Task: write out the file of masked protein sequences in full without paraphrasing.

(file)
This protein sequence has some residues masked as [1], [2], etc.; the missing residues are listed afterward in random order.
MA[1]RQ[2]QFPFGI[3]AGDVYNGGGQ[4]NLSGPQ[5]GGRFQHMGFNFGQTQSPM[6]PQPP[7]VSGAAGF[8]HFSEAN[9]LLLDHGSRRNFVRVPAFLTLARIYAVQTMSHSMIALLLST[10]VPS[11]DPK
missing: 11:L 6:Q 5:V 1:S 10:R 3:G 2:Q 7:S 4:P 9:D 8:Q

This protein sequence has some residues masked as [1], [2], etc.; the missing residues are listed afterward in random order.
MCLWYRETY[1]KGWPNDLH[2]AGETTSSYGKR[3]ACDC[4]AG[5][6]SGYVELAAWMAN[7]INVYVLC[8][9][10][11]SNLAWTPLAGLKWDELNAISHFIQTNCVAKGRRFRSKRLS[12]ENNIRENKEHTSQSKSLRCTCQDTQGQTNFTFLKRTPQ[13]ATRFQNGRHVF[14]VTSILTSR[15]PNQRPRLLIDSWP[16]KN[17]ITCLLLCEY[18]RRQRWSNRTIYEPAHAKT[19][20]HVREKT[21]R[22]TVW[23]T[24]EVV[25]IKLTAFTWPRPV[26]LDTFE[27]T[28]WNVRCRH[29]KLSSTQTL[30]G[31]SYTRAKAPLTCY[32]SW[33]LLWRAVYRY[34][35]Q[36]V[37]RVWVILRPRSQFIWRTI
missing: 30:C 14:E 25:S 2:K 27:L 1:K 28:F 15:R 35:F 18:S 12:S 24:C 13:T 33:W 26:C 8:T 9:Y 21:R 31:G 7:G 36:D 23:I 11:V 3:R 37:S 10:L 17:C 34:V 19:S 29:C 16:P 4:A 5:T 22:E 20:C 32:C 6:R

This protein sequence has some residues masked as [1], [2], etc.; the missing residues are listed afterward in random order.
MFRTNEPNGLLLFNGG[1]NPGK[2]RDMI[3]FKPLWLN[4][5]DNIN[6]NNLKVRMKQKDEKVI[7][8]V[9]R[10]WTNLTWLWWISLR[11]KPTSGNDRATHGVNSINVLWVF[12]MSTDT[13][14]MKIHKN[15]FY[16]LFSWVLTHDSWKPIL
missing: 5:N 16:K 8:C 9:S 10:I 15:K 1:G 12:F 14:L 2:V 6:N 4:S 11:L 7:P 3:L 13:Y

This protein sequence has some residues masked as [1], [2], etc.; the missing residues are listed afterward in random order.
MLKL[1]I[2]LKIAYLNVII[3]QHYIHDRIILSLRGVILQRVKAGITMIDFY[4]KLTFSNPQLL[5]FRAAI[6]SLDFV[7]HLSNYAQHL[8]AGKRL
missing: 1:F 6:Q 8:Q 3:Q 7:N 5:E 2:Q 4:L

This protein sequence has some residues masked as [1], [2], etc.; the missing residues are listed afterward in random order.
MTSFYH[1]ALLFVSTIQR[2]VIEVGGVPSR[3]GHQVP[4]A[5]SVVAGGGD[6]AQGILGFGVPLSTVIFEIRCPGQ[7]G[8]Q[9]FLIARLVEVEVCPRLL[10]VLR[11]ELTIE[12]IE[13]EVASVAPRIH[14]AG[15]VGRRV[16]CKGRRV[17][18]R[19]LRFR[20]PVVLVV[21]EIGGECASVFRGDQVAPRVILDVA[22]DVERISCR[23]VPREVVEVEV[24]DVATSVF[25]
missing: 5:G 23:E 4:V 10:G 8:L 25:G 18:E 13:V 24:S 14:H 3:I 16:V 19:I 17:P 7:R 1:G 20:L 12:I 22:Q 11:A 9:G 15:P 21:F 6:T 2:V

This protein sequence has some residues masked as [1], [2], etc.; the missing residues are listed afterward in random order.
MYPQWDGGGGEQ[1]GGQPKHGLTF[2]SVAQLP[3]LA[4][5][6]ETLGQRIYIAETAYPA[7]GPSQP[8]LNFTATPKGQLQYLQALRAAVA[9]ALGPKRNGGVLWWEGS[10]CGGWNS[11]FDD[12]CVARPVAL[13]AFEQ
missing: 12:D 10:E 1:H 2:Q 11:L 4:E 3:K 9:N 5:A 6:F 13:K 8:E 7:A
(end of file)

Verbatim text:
This protein sequence has some residues masked as [1], [2], etc.; the missing residues are listed afterward in random order.
MA[1]RQ[2]QFPFGI[3]AGDVYNGGGQ[4]NLSGPQ[5]GGRFQHMGFNFGQTQSPM[6]PQPP[7]VSGAAGF[8]HFSEAN[9]LLLDHGSRRNFVRVPAFLTLARIYAVQTMSHSMIALLLST[10]VPS[11]DPK
missing: 11:L 6:Q 5:V 1:S 10:R 3:G 2:Q 7:S 4:P 9:D 8:Q

This protein sequence has some residues masked as [1], [2], etc.; the missing residues are listed afterward in random order.
MCLWYRETY[1]KGWPNDLH[2]AGETTSSYGKR[3]ACDC[4]AG[5][6]SGYVELAAWMAN[7]INVYVLC[8][9][10][11]SNLAWTPLAGLKWDELNAISHFIQTNCVAKGRRFRSKRLS[12]ENNIRENKEHTSQSKSLRCTCQDTQGQTNFTFLKRTPQ[13]ATRFQNGRHVF[14]VTSILTSR[15]PNQRPRLLIDSWP[16]KN[17]ITCLLLCEY[18]RRQRWSNRTIYEPAHAKT[19][20]HVREKT[21]R[22]TVW[23]T[24]EVV[25]IKLTAFTWPRPV[26]LDTFE[27]T[28]WNVRCRH[29]KLSSTQTL[30]G[31]SYTRAKAPLTCY[32]SW[33]LLWRAVYRY[34][35]Q[36]V[37]RVWVILRPRSQFIWRTI
missing: 30:C 14:E 25:S 2:K 27:L 1:K 28:F 15:R 35:F 18:S 12:S 24:C 13:T 33:W 26:C 8:T 9:Y 21:R 31:G 7:G 36:D 23:I 11:V 3:R 37:S 10:L 17:C 34:V 19:S 29:C 16:P 4:A 5:T 22:E 20:C 32:C 6:R

This protein sequence has some residues masked as [1], [2], etc.; the missing residues are listed afterward in random order.
MFRTNEPNGLLLFNGG[1]NPGK[2]RDMI[3]FKPLWLN[4][5]DNIN[6]NNLKVRMKQKDEKVI[7][8]V[9]R[10]WTNLTWLWWISLR[11]KPTSGNDRATHGVNSINVLWVF[12]MSTDT[13][14]MKIHKN[15]FY[16]LFSWVLTHDSWKPIL
missing: 5:N 16:K 8:C 9:S 10:I 15:K 1:G 12:F 14:L 2:V 6:N 4:S 11:L 7:P 3:L 13:Y

This protein sequence has some residues masked as [1], [2], etc.; the missing residues are listed afterward in random order.
MLKL[1]I[2]LKIAYLNVII[3]QHYIHDRIILSLRGVILQRVKAGITMIDFY[4]KLTFSNPQLL[5]FRAAI[6]SLDFV[7]HLSNYAQHL[8]AGKRL
missing: 1:F 6:Q 8:Q 3:Q 7:N 5:E 2:Q 4:L

This protein sequence has some residues masked as [1], [2], etc.; the missing residues are listed afterward in random order.
MTSFYH[1]ALLFVSTIQR[2]VIEVGGVPSR[3]GHQVP[4]A[5]SVVAGGGD[6]AQGILGFGVPLSTVIFEIRCPGQ[7]G[8]Q[9]FLIARLVEVEVCPRLL[10]VLR[11]ELTIE[12]IE[13]EVASVAPRIH[14]AG[15]VGRRV[16]CKGRRV[17][18]R[19]LRFR[20]PVVLVV[21]EIGGECASVFRGDQVAPRVILDVA[22]DVERISCR[23]VPREVVEVEV[24]DVATSVF[25]
missing: 5:G 23:E 4:V 10:G 8:L 25:G 18:E 13:V 24:S 14:H 3:I 16:V 19:I 17:P 7:R 1:G 20:L 12:I 22:Q 11:A 9:G 15:P 21:F 6:T 2:V

This protein sequence has some residues masked as [1], [2], etc.; the missing residues are listed afterward in random order.
MYPQWDGGGGEQ[1]GGQPKHGLTF[2]SVAQLP[3]LA[4][5][6]ETLGQRIYIAETAYPA[7]GPSQP[8]LNFTATPKGQLQYLQALRAAVA[9]ALGPKRNGGVLWWEGS[10]CGGWNS[11]FDD[12]CVARPVAL[13]AFEQ
missing: 12:D 10:E 1:H 2:Q 11:L 4:E 3:K 9:N 5:A 6:F 13:K 8:E 7:A